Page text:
Focal lesions of the liver are a commonly encountered incidental finding. Focal lesions could be benign or malignant, representing a diagnostic dilemma, especially with the high prevalence of viral hepatitis in Egypt. Thus, early diagnosis is warranted to ensure optimal and timely management of hepatic focal lesions. Currently, the guidelines are dependent on ultrasonography and computed tomography; MR is reserved for further characterization since it has higher contrast resolution, safe in vulnerable groups of patients due to radiation-free technique and a safe contrast agent .
Diffusion imaging carries the advantage of using non-contrast agent, in addition to being dependent on tissue cellularity, organization, and integrity of cell membranes. These factors render it useful for detecting malignant lesions and differentiating tumorous from non-tumorous tissues .
In the current study, we aimed to demonstrate the use of diffusion MRI in differentiating benign from malignant liver lesions using the current sequence and comparing it to previously published literature. We used 3 b values 0, 200, and 800 as used in several studies including Demir et al. in 2007, Koike et al. in 2009, and Hosny et al. in 2010 [18,19,20].
In our study, the lesions were detected on DWI. Interestingly, the smallest detected lesion was 0.5 cm, thus demonstrating its capability of detecting small lesions. While cysts and hemangiomas showed facilitated diffusion, solid neoplastic lesions showed restricted diffusion. This came in agreement with Taouli and Koh who reported that cellular hepatic lesions such as tumors demonstrated restricted diffusion at b values higher than 500 s/mm2 . This could be explained by the fact that DWI depends on several factors including tissue cellularity. Since the main target of DWI is extracellular diffusion, high cellular tissue leads to a short diffusion path, resulting in low ADC values as seen in solid malignant lesions. On the other hand, low cellular lesions with less structural barriers as seen in cysts enhance longer diffusion path [21,22,23].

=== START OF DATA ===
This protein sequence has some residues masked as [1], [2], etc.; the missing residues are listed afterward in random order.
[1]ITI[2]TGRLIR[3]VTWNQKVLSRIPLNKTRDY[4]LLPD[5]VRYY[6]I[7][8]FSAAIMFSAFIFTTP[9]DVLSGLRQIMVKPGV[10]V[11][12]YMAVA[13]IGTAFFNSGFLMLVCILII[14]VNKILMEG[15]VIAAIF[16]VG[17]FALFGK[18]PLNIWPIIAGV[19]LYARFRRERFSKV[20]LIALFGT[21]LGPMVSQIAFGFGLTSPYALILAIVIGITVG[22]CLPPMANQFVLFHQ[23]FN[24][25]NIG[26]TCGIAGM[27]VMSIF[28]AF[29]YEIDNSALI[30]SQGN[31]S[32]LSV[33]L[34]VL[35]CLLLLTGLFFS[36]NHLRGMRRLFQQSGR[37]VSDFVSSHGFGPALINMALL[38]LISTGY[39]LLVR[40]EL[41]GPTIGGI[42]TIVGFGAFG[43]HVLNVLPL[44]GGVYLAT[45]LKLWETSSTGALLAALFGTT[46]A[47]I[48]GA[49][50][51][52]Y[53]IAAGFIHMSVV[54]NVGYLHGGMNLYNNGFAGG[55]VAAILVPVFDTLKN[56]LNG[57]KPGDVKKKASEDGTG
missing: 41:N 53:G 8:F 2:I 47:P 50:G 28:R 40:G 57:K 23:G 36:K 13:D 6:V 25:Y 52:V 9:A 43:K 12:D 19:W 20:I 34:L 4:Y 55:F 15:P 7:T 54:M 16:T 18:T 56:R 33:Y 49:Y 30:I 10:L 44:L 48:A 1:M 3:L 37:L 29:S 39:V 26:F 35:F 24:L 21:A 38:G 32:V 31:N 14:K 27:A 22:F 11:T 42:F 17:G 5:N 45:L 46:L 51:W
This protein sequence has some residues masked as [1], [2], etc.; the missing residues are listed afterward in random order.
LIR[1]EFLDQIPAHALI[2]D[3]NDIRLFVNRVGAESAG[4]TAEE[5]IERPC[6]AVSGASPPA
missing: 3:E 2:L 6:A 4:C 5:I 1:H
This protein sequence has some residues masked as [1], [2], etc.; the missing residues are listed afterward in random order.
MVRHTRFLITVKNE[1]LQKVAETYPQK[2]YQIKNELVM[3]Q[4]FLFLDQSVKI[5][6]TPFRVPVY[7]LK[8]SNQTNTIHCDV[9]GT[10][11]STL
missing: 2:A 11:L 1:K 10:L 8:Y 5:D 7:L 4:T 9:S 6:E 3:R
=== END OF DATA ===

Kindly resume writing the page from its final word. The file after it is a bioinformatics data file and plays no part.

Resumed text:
The absolute ADC values of different types of lesions were variable due to differences in techniques applied by b values, different breath measurement techniques, and mathematical logarithms. Petra and Eric stated similar findings in 2010 . The authors compared their findings with previous studies that used different DWI techniques, and reported that some publications preferred using breath-hold, or in other words respiratory triggered DWI, rather than using the conventional T2-weighed MRI, while others favored both modalities in conjunction to obtain better results especially in atypical lesions, in order to avoid artifacts that might occur with measuring techniques of DWI.
The ADC measurement of benign and malignant lesions was significantly different with p value < 0.0001, which comes in agreement with a previous study by Onur et al. 2012. The authors found the mean ADC values differentiating benign and malignant lesions were statistically significant . According to another study, although the authors recommended that the value of DWI should be highly considered, and showed the importance of ADC in focal lesions, they advised it careful interpretation since overlaps may occur between focal lesions as hemangiomas and metastases .
Some studies have indicated that AFP has substantially limited diagnostic accuracy in detecting small HCC . As mentioned previously, AFP may be normal. We hence speculate that combination of AFP and ADC together could be useful in predicting malignancy. Unfortunately, they cannot differentiate primary from secondary malignancy.
Our study has some limitations. First, the DW data set was only respiratory triggered which has some limitations including cardiac motion artifacts and noise contamination that may distort ADC values. Second, the small number of patients included, especially in the subgroups of benign and malignant groups respectively. Additionally, benign lesions were limited to hemangiomas and cysts, while adenomas, focal nodular hyperplasia, and abscesses were not studied. Future multi-center studies with a larger sample size and including more pathologies of benign liver focal lesions are warranted to confirm our findings.